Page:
Memorial Day is the traditional start to summer as folks begin dreaming of vacations, picnics and time in the sun.
“Memorial Day is celebrated in may ways,” said Buck Causey, who served as the keynote speaker at the 2012 Great Bend Memorial Day ceremony. A member of the American Legion Post 180 Legion Riders and a Vietnam War Air Force veteran, he went on to say it was about more than trips to the lake. “It is a day to remember and honor the ones who made our freedom possible – the American Soldier.”
Thousands have died, he said. Countless others were injured, including families devastated by war.
“As you visit the grave of a fallen soldier or meet a soldier wounded from combat, remember they are the legacy of freedom,” he said. “They teach us, our children and our grandchildren the value of sacrifice.”
War is a terrible thing, he said, and the sacrifices tremendous. “Sometimes we ask ourselves ‘why are we in other parts of the world.’ The answer ladies and gentlemen is ‘freedom.’”
He challenged those attending the service last year to thank vets for their service. “Above all, thank God for each brave soldier who gave their life for your freedom.”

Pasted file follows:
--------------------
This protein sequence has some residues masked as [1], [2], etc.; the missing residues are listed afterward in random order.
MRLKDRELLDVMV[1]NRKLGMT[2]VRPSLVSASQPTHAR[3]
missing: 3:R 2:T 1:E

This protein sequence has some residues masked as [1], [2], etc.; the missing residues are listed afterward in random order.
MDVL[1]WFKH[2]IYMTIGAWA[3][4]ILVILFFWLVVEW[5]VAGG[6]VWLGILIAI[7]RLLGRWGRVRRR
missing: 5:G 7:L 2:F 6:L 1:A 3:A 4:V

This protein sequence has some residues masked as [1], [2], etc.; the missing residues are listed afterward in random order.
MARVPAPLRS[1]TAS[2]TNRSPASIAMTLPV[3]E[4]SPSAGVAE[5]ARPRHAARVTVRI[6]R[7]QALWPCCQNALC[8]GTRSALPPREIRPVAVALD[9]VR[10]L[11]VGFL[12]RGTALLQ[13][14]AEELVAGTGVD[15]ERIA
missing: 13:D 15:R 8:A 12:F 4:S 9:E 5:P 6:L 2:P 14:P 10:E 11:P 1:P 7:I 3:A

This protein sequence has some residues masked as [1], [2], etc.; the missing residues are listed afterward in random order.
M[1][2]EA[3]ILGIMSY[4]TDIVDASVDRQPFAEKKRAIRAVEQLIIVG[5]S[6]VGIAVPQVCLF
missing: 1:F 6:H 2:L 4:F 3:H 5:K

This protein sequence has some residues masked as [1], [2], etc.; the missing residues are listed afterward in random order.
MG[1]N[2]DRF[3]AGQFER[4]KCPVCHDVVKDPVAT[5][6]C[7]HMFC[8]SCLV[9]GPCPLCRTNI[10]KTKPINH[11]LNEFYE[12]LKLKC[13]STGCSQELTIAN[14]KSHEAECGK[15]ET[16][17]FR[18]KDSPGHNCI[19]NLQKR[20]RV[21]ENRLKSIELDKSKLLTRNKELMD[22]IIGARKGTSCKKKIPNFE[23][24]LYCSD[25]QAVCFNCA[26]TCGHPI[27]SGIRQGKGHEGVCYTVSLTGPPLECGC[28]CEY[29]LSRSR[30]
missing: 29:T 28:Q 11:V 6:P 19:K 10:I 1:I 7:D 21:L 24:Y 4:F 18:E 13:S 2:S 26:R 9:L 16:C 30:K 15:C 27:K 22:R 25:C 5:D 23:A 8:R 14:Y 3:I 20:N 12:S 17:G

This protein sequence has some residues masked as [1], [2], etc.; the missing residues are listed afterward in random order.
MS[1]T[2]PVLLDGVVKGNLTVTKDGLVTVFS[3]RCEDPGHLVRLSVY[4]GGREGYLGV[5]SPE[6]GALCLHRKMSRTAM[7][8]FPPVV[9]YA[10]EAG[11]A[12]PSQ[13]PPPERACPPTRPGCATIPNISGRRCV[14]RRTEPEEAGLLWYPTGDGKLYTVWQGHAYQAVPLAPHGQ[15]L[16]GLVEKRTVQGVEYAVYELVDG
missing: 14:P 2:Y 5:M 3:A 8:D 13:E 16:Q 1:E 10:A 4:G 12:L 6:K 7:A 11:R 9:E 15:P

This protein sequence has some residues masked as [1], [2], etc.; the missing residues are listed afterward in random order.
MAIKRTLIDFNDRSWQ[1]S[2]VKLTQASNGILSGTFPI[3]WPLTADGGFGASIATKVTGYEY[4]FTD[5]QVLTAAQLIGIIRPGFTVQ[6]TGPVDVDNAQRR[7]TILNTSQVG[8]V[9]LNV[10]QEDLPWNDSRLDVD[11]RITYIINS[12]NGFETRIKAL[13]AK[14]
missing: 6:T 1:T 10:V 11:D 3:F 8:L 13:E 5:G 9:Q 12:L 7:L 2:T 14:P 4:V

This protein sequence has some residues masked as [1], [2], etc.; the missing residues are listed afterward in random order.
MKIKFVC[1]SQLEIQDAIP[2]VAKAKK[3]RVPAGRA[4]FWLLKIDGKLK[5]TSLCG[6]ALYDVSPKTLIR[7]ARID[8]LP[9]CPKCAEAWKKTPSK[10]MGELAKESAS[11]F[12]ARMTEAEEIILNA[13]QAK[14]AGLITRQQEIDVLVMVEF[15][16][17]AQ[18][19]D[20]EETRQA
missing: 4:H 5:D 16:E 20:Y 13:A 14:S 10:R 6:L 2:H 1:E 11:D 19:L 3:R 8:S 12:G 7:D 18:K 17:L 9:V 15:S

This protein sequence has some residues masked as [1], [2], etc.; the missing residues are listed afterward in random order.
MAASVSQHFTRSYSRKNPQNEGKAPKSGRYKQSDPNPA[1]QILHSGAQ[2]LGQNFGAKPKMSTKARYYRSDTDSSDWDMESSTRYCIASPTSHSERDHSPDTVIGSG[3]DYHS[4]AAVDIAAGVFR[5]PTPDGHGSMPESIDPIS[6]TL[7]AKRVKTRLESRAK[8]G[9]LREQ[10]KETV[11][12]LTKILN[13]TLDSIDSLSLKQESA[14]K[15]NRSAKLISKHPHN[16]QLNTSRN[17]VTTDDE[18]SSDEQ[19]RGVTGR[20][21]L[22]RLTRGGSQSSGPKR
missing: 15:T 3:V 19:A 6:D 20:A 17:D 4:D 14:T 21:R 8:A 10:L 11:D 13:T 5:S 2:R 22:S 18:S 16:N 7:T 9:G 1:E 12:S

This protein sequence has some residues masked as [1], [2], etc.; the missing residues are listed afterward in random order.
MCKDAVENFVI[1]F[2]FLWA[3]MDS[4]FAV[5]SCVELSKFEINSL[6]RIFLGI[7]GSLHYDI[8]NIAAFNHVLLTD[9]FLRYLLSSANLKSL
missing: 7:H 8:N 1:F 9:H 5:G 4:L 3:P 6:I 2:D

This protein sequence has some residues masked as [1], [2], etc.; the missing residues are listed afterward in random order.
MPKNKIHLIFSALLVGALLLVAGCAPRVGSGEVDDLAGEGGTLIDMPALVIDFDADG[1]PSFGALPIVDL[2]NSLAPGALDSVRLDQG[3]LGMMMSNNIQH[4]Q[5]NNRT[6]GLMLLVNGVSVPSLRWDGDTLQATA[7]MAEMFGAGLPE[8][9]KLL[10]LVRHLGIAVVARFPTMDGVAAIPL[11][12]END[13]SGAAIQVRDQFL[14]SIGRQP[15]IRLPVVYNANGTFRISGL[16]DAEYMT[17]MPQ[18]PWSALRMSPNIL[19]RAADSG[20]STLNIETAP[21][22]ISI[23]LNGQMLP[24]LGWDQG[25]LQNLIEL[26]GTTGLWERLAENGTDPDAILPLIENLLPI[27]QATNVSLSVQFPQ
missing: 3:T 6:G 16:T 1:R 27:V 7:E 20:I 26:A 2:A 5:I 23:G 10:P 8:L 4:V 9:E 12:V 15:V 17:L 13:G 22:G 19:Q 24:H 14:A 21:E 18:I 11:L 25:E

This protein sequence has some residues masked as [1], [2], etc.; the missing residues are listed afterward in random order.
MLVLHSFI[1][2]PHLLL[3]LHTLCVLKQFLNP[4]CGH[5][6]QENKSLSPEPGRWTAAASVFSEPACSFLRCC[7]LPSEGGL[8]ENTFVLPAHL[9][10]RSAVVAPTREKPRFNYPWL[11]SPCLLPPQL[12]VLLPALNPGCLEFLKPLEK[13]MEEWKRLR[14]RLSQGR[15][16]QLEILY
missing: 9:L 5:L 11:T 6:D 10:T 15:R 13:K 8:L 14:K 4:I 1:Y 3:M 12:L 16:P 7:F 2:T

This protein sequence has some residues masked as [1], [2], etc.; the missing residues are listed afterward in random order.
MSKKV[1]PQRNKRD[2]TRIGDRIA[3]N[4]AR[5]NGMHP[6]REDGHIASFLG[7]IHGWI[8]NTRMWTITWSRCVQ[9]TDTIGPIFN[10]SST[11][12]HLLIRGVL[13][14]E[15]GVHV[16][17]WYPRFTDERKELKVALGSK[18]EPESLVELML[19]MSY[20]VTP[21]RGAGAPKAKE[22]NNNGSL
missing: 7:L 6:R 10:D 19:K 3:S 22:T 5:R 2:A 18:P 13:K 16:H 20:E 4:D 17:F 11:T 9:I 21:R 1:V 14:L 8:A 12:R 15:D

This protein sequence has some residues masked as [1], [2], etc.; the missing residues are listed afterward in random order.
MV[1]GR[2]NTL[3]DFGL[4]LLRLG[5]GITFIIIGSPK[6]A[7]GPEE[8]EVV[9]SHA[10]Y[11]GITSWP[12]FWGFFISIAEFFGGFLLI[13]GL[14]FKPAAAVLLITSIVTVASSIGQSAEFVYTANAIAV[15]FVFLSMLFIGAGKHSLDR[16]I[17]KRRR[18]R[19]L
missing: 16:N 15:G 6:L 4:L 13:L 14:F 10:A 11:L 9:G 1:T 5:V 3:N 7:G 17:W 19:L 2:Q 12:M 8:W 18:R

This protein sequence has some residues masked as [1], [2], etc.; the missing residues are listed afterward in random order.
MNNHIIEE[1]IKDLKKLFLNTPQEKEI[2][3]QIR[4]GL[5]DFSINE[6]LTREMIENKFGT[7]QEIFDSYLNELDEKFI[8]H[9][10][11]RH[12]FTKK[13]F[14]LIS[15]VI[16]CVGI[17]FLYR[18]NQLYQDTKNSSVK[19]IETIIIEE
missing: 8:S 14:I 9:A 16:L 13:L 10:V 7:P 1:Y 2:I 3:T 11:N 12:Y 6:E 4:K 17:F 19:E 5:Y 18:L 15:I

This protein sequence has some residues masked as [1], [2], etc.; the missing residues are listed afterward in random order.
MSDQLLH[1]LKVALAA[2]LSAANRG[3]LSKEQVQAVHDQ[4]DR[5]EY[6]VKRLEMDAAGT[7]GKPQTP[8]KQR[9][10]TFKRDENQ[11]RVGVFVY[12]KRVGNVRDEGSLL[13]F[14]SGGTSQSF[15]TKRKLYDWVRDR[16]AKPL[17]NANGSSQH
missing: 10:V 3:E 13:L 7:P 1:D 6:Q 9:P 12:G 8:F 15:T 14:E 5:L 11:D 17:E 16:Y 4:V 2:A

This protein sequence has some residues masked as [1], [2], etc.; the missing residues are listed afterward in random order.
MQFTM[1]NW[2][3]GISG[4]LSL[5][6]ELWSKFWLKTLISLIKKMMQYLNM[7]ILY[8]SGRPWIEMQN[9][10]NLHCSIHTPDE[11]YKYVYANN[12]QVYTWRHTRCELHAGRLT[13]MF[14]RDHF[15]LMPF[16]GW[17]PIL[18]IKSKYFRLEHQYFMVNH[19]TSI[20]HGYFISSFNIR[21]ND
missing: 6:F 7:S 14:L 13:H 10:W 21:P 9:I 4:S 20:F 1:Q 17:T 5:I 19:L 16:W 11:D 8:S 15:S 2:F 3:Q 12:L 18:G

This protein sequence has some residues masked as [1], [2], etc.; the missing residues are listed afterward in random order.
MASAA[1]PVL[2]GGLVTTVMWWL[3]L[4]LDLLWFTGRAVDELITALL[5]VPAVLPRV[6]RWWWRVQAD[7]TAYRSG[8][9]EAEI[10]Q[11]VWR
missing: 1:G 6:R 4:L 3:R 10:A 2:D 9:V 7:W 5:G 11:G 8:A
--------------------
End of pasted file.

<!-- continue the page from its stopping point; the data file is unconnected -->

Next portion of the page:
Memorial Day takes place on the final Monday of each May and was formerly known as Decoration Day. It originated after the American Civil War to commemorate the Union and Confederate soldiers who died in the Civil War. By the 20th century, it had been extended to honor all Americans who have died while in the military service.
Many may know service men and woman who are returning from Iraq or Afghanistan. Sadly, we continue to get new crops of vets, all of whom deserve respect and appreciation.
As we gather in Veteran’s Memorial Circle at the Great Bend Municipal Cemetery Monday morning for this year’s installment of the solemn observation, Causey’s words still ring true.